“And he awoke and rebuked the wind and said to the sea, ‘Peace! Be still!’ And the wind ceased, and there was a great calm” (Mark 4:39).
The morning started like many; Jesus led the disciples to the shore of the Sea of Galilee, perhaps searching for a quiet place to pray. But on that morning a large crowd gathered to hear Jesus teach, with so many people pressing around that He and the disciples were forced into a boat to put some distance between them and the masses.
At the end of this long day of teaching, Jesus asked the disciples to sail to the other side. Exhausted, He fell asleep as the boat rocked upon the waves.
Suddenly a fierce wind kicked up, waves were breaking over the side of the boat. The veteran fishermen knew boats. They knew storms. But this storm was like no other. It had appeared suddenly and with such violence that their skill was insufficient. They feared for their lives.
We can empathize with the disciples as we go about our daily walk, secure in the knowledge that we have the skill to complete any task, despite obstacles that may come at us.
But there come storms so powerful that they threaten our very lives.
Some storms are private and personal.
For as long as I can remember, I have struggled to breathe. First it was called asthma, later it was COPD. So, when I started to experience a tightness in my chest and shortness of breath, I dismissed it. But when my doctor heard my complaints, she ordered a stress test, just to be on the safe side.
The heart doctor ordered a heart cath procedure, just to be safe.
Halfway through the procedure, my storm hit as the doctor asked me if I wanted open heart surgery or stents to repair my blocked heart arteries. I feared for my life.
Some storms are public and shared.
No one will ever forget the end of the 2019-2020 school year as the world faced the storm called COVID-19.
The storm hit suddenly, with little warning, as schools were ordered to close their doors. Teachers, students, and parents not only had to face a dramatic change in the educational process, but did so while many were forced to shelter in place. Others were forced to venture outside each day to provide essential services needed for life. Everyone feared for their lives, not only from a deadly disease, but from a loss of finances.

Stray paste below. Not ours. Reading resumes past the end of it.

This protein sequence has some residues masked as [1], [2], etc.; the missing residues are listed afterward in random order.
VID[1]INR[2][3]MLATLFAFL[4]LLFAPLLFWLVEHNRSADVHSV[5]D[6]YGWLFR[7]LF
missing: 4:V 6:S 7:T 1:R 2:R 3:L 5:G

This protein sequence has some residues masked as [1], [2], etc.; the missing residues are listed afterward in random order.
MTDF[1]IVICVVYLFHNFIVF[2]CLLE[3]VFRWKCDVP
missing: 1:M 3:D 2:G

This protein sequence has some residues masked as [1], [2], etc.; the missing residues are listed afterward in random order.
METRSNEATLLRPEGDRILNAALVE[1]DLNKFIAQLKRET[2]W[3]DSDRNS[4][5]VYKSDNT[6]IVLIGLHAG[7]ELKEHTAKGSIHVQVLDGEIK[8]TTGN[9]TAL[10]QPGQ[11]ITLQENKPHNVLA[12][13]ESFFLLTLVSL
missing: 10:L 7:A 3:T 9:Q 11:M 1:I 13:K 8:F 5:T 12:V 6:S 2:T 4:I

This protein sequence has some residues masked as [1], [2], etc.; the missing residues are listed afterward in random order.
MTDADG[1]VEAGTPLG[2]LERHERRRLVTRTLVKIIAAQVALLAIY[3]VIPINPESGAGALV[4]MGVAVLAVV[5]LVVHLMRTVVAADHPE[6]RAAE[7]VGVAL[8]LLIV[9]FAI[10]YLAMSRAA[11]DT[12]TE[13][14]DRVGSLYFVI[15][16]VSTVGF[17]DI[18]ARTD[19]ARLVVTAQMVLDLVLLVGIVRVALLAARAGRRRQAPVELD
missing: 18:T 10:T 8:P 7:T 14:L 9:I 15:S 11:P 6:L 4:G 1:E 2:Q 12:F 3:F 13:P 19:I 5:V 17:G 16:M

Peace! Be Still!
In their fear, the disciples called out to the sleeping Jesus, accusing Him of not caring if they lived.
Jesus spoke into their fear and into the storm, “Peace! Be still!”
The wind ceased, the waves calmed, the disciples were astonished.
In my fear I called to Jesus.
He spoke into my fear and into the storm of heart issues, “Peace! Be still!”
The stents were placed, the heart issues alleviated, I was saved.
In our fear we called to Jesus.
He spoke into our fear and into the chaos of a world pandemic, “Peace! Be still!”
The world responded, as we slowly return to safety.
We face many storms in life. The waves of despair, doubt, fear, and panic crash over the sides of our boat, threatening destruction. We cry to Jesus. He speaks and our seas are filled with calm waters.
Jesus gives us the calm waters of His protection, His love, His hope, and His assurance of eternal life.
May His calm waters always be a comfort.
REFLECTION: Who needs the hope of calm waters today?
Lord of all nations, be with us. We pray that when the storms hit, we will always look to Jesus. Let us hear the words, “Peace! Be still!” Give us the calm waters of Your protection, love, and hope. Let us always rest in You. In the name of Jesus, amen.
This devotion is an excerpt from Richard Cohrs’ new book: Calm Waters: Devotions for Lutheran Teachers available at amazon.com.
Photo courtesy of Elisa Schulz Photography